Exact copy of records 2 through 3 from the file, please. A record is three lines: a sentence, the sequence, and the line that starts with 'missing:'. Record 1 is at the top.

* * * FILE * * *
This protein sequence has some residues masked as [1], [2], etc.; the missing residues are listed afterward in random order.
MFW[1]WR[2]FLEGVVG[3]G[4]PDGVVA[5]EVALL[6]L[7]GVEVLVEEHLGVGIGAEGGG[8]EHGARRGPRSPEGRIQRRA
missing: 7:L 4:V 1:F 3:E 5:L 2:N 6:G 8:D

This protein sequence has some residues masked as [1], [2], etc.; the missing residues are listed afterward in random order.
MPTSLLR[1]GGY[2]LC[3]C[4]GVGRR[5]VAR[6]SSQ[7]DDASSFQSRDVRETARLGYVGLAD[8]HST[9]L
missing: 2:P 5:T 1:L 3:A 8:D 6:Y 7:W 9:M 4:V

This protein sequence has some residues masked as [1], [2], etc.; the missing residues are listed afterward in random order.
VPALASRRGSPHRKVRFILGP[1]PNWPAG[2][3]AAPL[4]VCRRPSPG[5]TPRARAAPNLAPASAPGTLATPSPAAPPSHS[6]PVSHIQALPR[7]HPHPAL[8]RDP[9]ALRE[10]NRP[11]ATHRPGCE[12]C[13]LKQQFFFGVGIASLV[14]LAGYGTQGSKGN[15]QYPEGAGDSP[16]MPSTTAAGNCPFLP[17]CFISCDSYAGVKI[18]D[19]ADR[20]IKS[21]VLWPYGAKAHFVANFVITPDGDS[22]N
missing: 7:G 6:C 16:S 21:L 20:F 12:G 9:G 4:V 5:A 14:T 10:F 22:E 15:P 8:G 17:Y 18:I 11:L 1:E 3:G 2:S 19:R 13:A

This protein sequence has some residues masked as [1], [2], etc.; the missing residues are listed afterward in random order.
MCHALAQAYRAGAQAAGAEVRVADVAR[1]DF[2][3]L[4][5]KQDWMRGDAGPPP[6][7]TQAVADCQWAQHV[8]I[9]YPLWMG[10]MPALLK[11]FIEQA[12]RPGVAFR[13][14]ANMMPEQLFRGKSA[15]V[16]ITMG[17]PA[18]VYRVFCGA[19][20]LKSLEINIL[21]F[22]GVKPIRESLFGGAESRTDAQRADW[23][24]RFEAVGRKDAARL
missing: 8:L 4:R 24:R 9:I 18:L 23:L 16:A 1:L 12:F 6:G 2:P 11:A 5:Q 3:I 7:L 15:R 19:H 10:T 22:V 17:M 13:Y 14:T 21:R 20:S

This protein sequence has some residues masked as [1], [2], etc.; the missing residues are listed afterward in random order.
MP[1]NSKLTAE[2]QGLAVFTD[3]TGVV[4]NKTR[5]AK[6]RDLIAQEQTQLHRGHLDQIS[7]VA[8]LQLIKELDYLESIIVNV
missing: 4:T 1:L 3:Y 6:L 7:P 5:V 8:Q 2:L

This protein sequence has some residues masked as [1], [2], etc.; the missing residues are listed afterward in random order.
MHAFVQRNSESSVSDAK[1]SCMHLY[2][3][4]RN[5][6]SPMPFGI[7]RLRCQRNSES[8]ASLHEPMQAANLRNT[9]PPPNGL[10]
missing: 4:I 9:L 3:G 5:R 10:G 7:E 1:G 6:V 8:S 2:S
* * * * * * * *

This protein sequence has some residues masked as [1], [2], etc.; the missing residues are listed afterward in random order.
MPTSLLR[1]GGY[2]LC[3]C[4]GVGRR[5]VAR[6]SSQ[7]DDASSFQSRDVRETARLGYVGLAD[8]HST[9]L
missing: 2:P 5:T 1:L 3:A 8:D 6:Y 7:W 9:M 4:V

This protein sequence has some residues masked as [1], [2], etc.; the missing residues are listed afterward in random order.
VPALASRRGSPHRKVRFILGP[1]PNWPAG[2][3]AAPL[4]VCRRPSPG[5]TPRARAAPNLAPASAPGTLATPSPAAPPSHS[6]PVSHIQALPR[7]HPHPAL[8]RDP[9]ALRE[10]NRP[11]ATHRPGCE[12]C[13]LKQQFFFGVGIASLV[14]LAGYGTQGSKGN[15]QYPEGAGDSP[16]MPSTTAAGNCPFLP[17]CFISCDSYAGVKI[18]D[19]ADR[20]IKS[21]VLWPYGAKAHFVANFVITPDGDS[22]N
missing: 7:G 6:C 16:S 21:L 20:F 12:G 9:G 4:V 5:A 14:T 10:F 22:E 15:P 8:G 17:Y 18:I 11:L 1:E 3:G 2:S 19:R 13:A